Gov. Charlie Baker on Wednesday signed into law a landmark elections reform bill that allows all voters to cast ballots by mail for presidential, state and municipal elections and offers in-person early voting for two weeks before biennial state elections and one week ahead of presidential or state primaries.
Both of those options proved popular and mostly successful as temporary options during the COVID-19 pandemic, with supporters touting substantial voter turnout and engagement despite the public health threats the virus posed.
The new law also moves the deadline for prospective voters to register from 20 days before Election Day to 10 days out, a reform lawmakers embraced after the House snubbed the Senate's push to allow voters to register and cast a ballot on Election Day itself.
Every Republican in the Legislature voted against the bill (S.2924), which landed on Baker's desk with a 37-3 vote in the Senate and a 126-29 vote in the House. The GOP governor opted to sign the bill in its entirety rather than veto it or send it back with proposed amendments.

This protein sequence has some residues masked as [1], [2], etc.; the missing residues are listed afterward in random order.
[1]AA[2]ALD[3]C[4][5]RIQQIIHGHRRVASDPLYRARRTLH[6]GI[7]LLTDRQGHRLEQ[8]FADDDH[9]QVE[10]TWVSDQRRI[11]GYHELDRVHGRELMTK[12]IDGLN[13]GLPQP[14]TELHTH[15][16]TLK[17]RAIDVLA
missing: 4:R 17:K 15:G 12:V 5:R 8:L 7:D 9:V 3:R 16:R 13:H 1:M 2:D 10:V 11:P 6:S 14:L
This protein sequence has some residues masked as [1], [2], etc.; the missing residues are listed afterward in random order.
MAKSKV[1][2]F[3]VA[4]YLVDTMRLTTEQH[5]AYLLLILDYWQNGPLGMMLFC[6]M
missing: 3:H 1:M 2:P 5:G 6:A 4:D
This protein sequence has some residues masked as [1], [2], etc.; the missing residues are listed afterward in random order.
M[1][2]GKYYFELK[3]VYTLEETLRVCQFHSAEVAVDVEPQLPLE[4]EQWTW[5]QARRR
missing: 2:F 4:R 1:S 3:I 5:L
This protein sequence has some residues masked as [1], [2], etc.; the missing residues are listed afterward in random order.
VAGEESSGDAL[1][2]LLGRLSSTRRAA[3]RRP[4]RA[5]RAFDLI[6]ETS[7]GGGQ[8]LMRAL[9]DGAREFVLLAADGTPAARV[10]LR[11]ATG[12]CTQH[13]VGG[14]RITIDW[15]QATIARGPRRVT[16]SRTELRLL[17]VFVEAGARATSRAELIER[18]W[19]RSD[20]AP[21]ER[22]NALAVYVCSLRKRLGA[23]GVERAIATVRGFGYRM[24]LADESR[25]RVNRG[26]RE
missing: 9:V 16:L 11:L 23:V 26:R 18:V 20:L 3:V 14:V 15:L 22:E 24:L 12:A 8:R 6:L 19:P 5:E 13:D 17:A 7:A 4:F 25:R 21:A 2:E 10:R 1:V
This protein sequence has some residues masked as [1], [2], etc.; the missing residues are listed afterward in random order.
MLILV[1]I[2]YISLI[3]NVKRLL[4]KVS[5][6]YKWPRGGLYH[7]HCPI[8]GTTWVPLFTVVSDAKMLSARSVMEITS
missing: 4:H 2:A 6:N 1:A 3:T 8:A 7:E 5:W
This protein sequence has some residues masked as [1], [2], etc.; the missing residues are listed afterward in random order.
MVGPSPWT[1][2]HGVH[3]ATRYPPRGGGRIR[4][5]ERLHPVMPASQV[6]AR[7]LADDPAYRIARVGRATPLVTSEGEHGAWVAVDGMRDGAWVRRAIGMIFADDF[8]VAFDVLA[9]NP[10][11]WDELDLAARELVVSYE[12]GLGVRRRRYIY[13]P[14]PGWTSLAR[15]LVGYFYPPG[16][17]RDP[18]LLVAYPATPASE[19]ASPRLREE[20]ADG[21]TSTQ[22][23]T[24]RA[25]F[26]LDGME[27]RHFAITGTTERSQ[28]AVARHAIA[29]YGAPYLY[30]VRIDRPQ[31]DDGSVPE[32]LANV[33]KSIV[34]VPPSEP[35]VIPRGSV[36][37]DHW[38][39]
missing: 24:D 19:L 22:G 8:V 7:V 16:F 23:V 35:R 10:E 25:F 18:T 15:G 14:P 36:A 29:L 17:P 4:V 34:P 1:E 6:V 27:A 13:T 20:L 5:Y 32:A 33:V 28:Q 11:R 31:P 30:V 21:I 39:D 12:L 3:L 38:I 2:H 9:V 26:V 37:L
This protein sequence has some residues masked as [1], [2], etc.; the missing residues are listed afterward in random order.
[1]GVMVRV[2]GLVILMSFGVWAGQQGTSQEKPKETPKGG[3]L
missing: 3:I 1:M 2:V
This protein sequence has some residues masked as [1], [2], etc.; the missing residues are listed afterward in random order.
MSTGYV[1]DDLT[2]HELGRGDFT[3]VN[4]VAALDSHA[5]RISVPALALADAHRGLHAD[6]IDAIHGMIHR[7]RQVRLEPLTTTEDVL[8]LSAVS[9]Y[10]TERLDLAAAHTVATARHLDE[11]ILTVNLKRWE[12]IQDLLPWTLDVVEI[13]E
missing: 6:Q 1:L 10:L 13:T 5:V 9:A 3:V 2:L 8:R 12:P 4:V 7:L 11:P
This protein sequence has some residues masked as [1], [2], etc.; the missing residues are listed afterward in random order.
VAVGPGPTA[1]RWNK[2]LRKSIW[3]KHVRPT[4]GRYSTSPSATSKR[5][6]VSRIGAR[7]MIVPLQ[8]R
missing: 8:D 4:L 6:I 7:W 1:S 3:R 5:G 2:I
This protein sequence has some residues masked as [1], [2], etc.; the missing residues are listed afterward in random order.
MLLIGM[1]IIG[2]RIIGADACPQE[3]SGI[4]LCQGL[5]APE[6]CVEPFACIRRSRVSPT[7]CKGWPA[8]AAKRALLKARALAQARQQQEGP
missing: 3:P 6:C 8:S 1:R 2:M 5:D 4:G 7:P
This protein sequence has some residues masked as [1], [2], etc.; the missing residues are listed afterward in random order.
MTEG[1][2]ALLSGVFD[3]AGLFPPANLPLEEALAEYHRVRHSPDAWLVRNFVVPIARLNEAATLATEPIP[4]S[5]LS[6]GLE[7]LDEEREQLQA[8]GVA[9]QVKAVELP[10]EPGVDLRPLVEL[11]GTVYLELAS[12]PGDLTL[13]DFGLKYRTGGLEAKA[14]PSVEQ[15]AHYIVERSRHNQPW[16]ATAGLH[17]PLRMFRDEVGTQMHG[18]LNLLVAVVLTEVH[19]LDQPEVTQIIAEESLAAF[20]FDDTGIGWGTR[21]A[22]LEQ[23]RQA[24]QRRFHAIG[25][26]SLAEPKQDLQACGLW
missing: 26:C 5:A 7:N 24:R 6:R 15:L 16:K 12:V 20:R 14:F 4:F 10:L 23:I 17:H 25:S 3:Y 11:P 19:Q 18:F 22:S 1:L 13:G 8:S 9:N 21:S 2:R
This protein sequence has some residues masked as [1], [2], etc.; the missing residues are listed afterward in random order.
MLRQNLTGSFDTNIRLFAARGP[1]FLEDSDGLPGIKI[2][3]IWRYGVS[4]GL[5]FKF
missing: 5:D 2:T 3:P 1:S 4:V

"At a time when many states are making it harder to vote, this new law will modernize our elections and make our democracy more accessible and equitable," said Common Cause Massachusetts Executive Director Geoff Foster, whose group spent much of the legislative session advocating for the reforms.
Baker on Wednesday also filed a $6 billion interim budget to keep state government services funded through July 31.
The new fiscal year starts July 1, and House and Senate negotiators have not yet produced a final fiscal 2023 budget accord reconciling differences in each branch's nearly $50 billion spending bill.
"In order to ensure that the Commonwealth will be able to meet its payment obligations without delays, I urge your favorable action on this bill no later than June 27, 2022," Baker wrote in his filing letter alongside the interim budget. Both branches are scheduled to meet Thursday.